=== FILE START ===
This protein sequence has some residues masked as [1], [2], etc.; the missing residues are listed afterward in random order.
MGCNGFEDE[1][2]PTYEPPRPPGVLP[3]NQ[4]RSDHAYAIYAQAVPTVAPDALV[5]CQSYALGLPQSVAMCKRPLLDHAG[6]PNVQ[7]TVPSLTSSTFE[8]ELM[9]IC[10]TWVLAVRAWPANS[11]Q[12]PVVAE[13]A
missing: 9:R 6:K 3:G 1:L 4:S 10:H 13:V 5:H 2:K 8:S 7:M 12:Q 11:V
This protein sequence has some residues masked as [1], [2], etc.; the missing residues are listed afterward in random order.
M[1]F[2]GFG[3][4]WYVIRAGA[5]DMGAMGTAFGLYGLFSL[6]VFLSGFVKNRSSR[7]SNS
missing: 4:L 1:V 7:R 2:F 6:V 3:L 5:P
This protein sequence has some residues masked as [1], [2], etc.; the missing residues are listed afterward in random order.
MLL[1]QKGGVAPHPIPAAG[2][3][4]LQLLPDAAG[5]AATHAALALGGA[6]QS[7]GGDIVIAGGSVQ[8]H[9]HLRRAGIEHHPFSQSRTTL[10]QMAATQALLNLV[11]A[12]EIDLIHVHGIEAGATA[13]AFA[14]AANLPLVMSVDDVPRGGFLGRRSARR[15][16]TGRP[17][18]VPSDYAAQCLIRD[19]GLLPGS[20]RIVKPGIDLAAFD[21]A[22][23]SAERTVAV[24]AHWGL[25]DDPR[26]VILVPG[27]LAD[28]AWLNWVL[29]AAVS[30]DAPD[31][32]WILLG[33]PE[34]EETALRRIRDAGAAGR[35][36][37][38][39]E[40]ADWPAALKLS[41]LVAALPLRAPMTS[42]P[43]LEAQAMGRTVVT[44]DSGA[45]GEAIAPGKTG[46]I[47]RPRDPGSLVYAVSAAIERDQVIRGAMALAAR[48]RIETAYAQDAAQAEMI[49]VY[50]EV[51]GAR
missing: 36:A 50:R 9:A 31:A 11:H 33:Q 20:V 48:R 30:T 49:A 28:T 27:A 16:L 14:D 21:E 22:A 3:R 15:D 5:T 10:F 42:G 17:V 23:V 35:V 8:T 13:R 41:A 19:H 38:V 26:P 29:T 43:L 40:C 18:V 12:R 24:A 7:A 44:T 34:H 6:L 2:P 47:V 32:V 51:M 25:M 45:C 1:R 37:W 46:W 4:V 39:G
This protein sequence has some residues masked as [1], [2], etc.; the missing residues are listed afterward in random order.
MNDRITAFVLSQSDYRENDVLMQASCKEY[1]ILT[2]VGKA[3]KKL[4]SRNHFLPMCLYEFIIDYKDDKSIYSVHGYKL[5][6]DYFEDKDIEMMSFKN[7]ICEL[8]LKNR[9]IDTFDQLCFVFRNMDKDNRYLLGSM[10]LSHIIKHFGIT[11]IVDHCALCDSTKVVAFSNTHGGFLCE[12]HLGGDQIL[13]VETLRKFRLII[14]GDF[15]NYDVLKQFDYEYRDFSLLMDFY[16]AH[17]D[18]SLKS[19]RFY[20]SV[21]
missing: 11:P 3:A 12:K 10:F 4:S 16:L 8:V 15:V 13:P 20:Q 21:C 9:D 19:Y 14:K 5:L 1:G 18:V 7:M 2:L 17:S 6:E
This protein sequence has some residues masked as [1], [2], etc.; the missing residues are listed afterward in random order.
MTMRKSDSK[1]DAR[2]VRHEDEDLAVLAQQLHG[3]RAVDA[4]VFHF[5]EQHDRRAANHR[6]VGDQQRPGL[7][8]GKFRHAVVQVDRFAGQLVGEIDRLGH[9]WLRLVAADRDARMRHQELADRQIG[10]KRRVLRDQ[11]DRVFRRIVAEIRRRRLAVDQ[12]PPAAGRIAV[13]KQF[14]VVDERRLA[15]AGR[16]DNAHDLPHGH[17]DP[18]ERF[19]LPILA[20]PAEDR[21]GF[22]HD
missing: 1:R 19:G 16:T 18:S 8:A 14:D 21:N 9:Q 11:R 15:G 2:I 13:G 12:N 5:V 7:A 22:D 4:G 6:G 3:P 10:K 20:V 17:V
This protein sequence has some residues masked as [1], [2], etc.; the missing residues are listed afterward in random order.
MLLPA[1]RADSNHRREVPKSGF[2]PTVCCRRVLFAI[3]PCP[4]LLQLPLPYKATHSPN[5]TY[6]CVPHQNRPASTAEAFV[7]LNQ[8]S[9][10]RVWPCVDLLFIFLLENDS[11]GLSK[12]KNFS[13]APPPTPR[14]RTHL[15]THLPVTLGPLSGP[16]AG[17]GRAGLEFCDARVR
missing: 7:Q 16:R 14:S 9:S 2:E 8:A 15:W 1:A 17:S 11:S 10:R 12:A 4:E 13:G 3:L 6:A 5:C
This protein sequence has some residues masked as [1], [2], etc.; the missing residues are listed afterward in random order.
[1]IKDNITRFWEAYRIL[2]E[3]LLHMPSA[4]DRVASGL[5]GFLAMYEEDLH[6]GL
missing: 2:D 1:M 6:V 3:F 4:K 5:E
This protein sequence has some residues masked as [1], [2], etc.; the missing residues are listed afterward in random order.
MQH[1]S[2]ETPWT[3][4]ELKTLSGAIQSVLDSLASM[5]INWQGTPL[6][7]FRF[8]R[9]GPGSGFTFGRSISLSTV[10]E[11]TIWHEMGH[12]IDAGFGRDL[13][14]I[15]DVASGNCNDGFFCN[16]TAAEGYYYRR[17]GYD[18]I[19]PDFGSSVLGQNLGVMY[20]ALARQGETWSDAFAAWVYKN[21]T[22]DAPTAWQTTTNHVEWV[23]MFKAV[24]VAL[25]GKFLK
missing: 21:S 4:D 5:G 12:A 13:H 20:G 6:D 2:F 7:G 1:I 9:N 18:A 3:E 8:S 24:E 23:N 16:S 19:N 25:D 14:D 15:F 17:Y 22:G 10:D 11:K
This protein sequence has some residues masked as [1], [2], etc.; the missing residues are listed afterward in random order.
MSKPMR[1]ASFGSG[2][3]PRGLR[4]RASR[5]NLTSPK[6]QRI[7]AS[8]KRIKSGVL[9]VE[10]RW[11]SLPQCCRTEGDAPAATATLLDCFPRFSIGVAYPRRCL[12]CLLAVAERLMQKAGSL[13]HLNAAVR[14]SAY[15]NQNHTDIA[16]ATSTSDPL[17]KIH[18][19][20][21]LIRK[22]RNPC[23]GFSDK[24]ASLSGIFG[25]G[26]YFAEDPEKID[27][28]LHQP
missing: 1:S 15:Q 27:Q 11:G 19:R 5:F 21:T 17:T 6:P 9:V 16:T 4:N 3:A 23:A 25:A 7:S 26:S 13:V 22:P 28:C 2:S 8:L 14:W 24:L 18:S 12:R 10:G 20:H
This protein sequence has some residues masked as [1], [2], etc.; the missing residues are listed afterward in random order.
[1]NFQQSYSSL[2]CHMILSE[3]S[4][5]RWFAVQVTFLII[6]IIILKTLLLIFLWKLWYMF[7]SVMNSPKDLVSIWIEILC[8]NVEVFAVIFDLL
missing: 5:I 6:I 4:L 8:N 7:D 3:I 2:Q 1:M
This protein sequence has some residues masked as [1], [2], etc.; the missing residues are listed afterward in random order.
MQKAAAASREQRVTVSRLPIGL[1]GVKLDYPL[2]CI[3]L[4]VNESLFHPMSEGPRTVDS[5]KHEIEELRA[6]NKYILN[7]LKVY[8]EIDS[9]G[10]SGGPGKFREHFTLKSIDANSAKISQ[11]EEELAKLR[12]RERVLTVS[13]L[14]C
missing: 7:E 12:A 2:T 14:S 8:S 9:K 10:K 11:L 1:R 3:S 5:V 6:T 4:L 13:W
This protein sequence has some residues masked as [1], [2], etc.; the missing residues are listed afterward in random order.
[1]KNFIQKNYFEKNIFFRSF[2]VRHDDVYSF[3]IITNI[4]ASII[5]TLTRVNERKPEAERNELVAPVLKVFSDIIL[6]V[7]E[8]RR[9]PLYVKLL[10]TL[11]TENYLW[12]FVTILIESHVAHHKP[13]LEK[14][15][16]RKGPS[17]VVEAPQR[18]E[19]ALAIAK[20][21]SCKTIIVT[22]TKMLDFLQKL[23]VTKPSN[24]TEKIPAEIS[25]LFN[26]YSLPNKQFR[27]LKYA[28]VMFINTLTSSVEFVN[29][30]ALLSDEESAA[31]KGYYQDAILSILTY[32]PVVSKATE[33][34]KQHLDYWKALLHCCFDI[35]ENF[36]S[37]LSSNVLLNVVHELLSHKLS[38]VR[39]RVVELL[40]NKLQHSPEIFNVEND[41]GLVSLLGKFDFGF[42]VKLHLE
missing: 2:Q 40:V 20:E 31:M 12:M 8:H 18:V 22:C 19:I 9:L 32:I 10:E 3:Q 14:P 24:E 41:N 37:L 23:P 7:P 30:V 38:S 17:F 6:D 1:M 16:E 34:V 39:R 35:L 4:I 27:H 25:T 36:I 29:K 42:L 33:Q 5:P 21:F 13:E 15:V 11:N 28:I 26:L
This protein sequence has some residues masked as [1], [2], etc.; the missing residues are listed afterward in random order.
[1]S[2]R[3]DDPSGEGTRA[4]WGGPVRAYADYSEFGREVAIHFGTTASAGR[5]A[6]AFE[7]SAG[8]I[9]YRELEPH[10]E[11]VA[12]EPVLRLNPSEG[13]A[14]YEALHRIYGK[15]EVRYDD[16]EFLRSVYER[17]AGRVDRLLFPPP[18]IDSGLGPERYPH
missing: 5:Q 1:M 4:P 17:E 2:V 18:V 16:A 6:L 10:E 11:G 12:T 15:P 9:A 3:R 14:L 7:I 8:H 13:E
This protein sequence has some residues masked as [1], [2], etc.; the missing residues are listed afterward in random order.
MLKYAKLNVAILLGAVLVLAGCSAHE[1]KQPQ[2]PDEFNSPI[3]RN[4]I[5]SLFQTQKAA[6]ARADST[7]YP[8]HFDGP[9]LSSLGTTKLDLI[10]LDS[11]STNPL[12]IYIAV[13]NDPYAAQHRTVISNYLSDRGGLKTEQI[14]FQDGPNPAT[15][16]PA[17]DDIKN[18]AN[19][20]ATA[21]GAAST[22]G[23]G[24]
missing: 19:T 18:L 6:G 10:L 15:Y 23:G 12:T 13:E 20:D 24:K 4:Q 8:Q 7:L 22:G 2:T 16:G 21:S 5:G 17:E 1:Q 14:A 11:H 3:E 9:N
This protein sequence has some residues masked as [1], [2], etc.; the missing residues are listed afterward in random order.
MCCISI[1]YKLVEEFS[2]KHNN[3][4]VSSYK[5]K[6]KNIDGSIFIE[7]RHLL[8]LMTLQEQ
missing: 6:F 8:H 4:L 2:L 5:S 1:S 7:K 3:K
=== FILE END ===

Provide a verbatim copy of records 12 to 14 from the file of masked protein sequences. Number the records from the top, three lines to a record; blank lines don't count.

This protein sequence has some residues masked as [1], [2], etc.; the missing residues are listed afterward in random order.
[1]KNFIQKNYFEKNIFFRSF[2]VRHDDVYSF[3]IITNI[4]ASII[5]TLTRVNERKPEAERNELVAPVLKVFSDIIL[6]V[7]E[8]RR[9]PLYVKLL[10]TL[11]TENYLW[12]FVTILIESHVAHHKP[13]LEK[14][15][16]RKGPS[17]VVEAPQR[18]E[19]ALAIAK[20][21]SCKTIIVT[22]TKMLDFLQKL[23]VTKPSN[24]TEKIPAEIS[25]LFN[26]YSLPNKQFR[27]LKYA[28]VMFINTLTSSVEFVN[29][30]ALLSDEESAA[31]KGYYQDAILSILTY[32]PVVSKATE[33][34]KQHLDYWKALLHCCFDI[35]ENF[36]S[37]LSSNVLLNVVHELLSHKLS[38]VR[39]RVVELL[40]NKLQHSPEIFNVEND[41]GLVSLLGKFDFGF[42]VKLHLE
missing: 2:Q 40:V 20:E 31:M 12:M 8:H 18:V 22:C 19:I 9:L 32:I 10:E 3:Q 14:P 24:E 41:N 37:L 23:P 7:P 30:V 38:S 17:F 6:D 1:M 16:E 34:V 39:R 35:L 4:I 27:H 25:T 36:I 29:K 42:L 33:Q 5:P 21:F 13:E 15:V 11:N 28:I 26:L
This protein sequence has some residues masked as [1], [2], etc.; the missing residues are listed afterward in random order.
[1]S[2]R[3]DDPSGEGTRA[4]WGGPVRAYADYSEFGREVAIHFGTTASAGR[5]A[6]AFE[7]SAG[8]I[9]YRELEPH[10]E[11]VA[12]EPVLRLNPSEG[13]A[14]YEALHRIYGK[15]EVRYDD[16]EFLRSVYER[17]AGRVDRLLFPPP[18]IDSGLGPERYPH
missing: 5:Q 1:M 4:P 17:E 2:V 18:V 16:A 6:L 10:E 11:G 12:T 15:P 9:A 3:R 14:L 7:I 8:H 13:E
This protein sequence has some residues masked as [1], [2], etc.; the missing residues are listed afterward in random order.
MLKYAKLNVAILLGAVLVLAGCSAHE[1]KQPQ[2]PDEFNSPI[3]RN[4]I[5]SLFQTQKAA[6]ARADST[7]YP[8]HFDGP[9]LSSLGTTKLDLI[10]LDS[11]STNPL[12]IYIAV[13]NDPYAAQHRTVISNYLSDRGGLKTEQI[14]FQDGPNPAT[15][16]PA[17]DDIKN[18]AN[19][20]ATA[21]GAAST[22]G[23]G[24]
missing: 19:T 18:L 6:G 10:L 15:Y 23:G 12:T 13:E 20:D 24:K 4:Q 8:Q 7:L 22:G 2:T 16:G 21:S 5:G 17:E 1:Q 14:A 11:H 3:E 9:N